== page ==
Waterman, Moore and Kaufman, Circuit Judges.
Aaron Fink, petitioner, was employed as a registered representative for the broker-dealer firm of Richard Bruce & Company (Bruce & Co.) from June 1960 to November 1962. During the first part of 1962, Bruce & Co. served as managing underwriter for a Regulation A*fn1 issue of securities by Honig's-Parkway, Inc. (Honig's).
In a private proceeding brought by the Securities and Exchange Commission (the Commission) against Bruce & Co., the Hearing Examiner found that both before and after the effective date of an amended notification under Regulation A,*fn2 Aaron Fink along with other members of Bruce & Co. solicited purchases by speculators in the "hot issue" Honig's stock. The solicitations were accompanied, in Fink's case, by representations that both earnings and the price of Honig's stock showed reliable promise of rising, and that the financial condition of the company and its future prospects were good. The Examiner found that none of these representations was based on fact, that the predictions of increase in the price of the stock were inherently fraudulent, and that the statements regarding the Company's earnings were "materially false and misleading," in view of the information available to Fink at the time of the representations. Upon these findings, the Examiner ordered Fink suspended from association with any broker or dealer for two months.
Subsequently, as a result of petitions filed by other respondents in the proceedings against Bruce & Co., the Commission ordered review of the record with regard to all respondents and issues before the Hearing Examiner. The Commission, on the whole record, affirmed the Examiner's findings but ordered substantial increases in the penalties assessed against four of the individual respondents. Among the four was Fink, whose two-month suspension was increased to a lifetime bar from the securities industry.
Fink now seeks review of the Commission's order and reinstatement of the Hearing Examiner's suspension order, arguing that the increase in penalty ordered by the Commission was harsh, unreasonable and not in the public interest.
The Commission is empowered by Section 15(b) (7) of the Securities Exchange Act of 1934, 15 U.S.C. § 78o(b) (7), to "bar * * * any person from being associated with a broker or dealer, if the Commission finds that such * * barring * * * is in the public interest" and that such person has violated any of the antifraud provisions of the federal securities law. Fink does not contest the Commission's finding that he committed fraud within the meaning of the securities laws -- a finding also made by the Hearing Examiner -- and the only question is whether or not the Commission acted within its authority in imposing the maximum sanction of a lifetime bar.
Fink's first contention is that the Commission should not have gone beyond the Hearing Examiner in determining the sanction required by the public interest. Section 8(a) of the Administrative Procedure Act, 5 U.S.C. § 557(b), clearly authorizes the agency to "make any findings or conclusions which in its judgment are proper on the record," notwithstanding a different determination by the Examiner. See N. Sims Organ & Co. v. Securities and Exchange Commission, 293 F.2d 78, 80 (2d Cir. 1961). Moreover, the precise contention advanced by Fink with regard to an increase in sanction was decided recently by this Court in favor of the Commission in Hanly, et al. v. Securities and Exchange Commission, 415 F.2d 589 (2d Cir. July 24, 1969). Hanly and three other salesmen had all made "optimistic representations" in connection with the sale of a dubious security. Each was found guilty of fraud, suspended for a period of months by the Hearing Examiner and subsequently barred on re-examination of the record by the Commission. We held that the Commission had not abused its discretion by increasing the sanction beyond that imposed by the Examiner, suggesting, however, that "in the future it would be appropriate for the Commission to make specific findings in support of its conclusion that sanctions ordered by a hearing examiner are inadequate and should be increased." 415 F.2d page 599. The Commission's findings and order against Fink were issued well before our decision in Hanly and, although no special findings were made with respect to Fink, the Hanly decision is controlling.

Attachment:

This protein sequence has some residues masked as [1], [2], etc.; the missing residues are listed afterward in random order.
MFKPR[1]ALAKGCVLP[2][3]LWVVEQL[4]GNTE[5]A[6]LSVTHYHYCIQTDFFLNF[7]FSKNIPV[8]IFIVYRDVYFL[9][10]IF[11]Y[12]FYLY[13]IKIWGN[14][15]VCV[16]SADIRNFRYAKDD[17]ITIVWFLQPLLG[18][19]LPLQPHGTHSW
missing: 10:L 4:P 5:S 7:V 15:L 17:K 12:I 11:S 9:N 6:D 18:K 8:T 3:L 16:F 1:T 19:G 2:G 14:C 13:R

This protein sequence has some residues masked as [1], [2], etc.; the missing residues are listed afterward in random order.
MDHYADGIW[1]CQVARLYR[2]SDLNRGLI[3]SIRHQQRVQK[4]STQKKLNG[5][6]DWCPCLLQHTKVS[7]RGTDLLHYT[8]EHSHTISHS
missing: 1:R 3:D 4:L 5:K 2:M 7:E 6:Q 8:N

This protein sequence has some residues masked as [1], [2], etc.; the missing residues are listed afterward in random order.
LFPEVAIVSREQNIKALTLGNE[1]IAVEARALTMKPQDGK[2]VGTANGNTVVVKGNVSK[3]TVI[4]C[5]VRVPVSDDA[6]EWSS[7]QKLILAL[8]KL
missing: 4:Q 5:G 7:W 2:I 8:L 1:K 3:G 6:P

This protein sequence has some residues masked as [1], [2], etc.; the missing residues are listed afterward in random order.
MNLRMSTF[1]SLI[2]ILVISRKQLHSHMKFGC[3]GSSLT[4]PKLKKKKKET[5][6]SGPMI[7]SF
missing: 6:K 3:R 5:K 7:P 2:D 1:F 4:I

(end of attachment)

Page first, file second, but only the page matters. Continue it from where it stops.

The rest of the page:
Fink calls our attention to the fact that his employment with Bruce & Co. was his first job in the securities industry and that he had only nine months' experience at the time of the Honig's-Parkway, Inc. solicitations. He suggests that his inexperience, poor training and the good faith spirit in which he made the misleading misrepresentations should mitigate his culpability. Under similar circumstances in Vanasco v. Securities and Exchange Commission, 395 F.2d 349 (2d Cir. 1968), we observed that a permanent bar from the industry seemed "severe," suggesting that "the Commission might, upon an application made to it, modify this sanction" if it were "satisfied after a period of suspension that [petitioner] could be trusted to comply with the law's requirements, * * *." Id. at 353. Accord, Hanly, supra, at 415 F.2d 598 and note 21; see Ross Securities, Inc., 41 S.E.C. 509 (1963). However, as in Vanasco and Hanly, both supra, we hold that the Commission did not abuse its broad discretion, see American Power & Light Co. v. Securities and Exchange Commission, 329 U.S. 90, 112-113, 67 S. Ct. 133, 91 L. Ed. 103 (1946), and Tager v. Securities and Exchange Commission, 344 F.2d 5, 8-9 (2d Cir. 1965) and we, therefore, will not disturb its conclusion in the matter of sanctions assessed in protecting the public interest. However, as suggested in Vanasco, Fink is not foreclosed from making such application to the S.E.C. in the future as may be warranted by the then existing facts.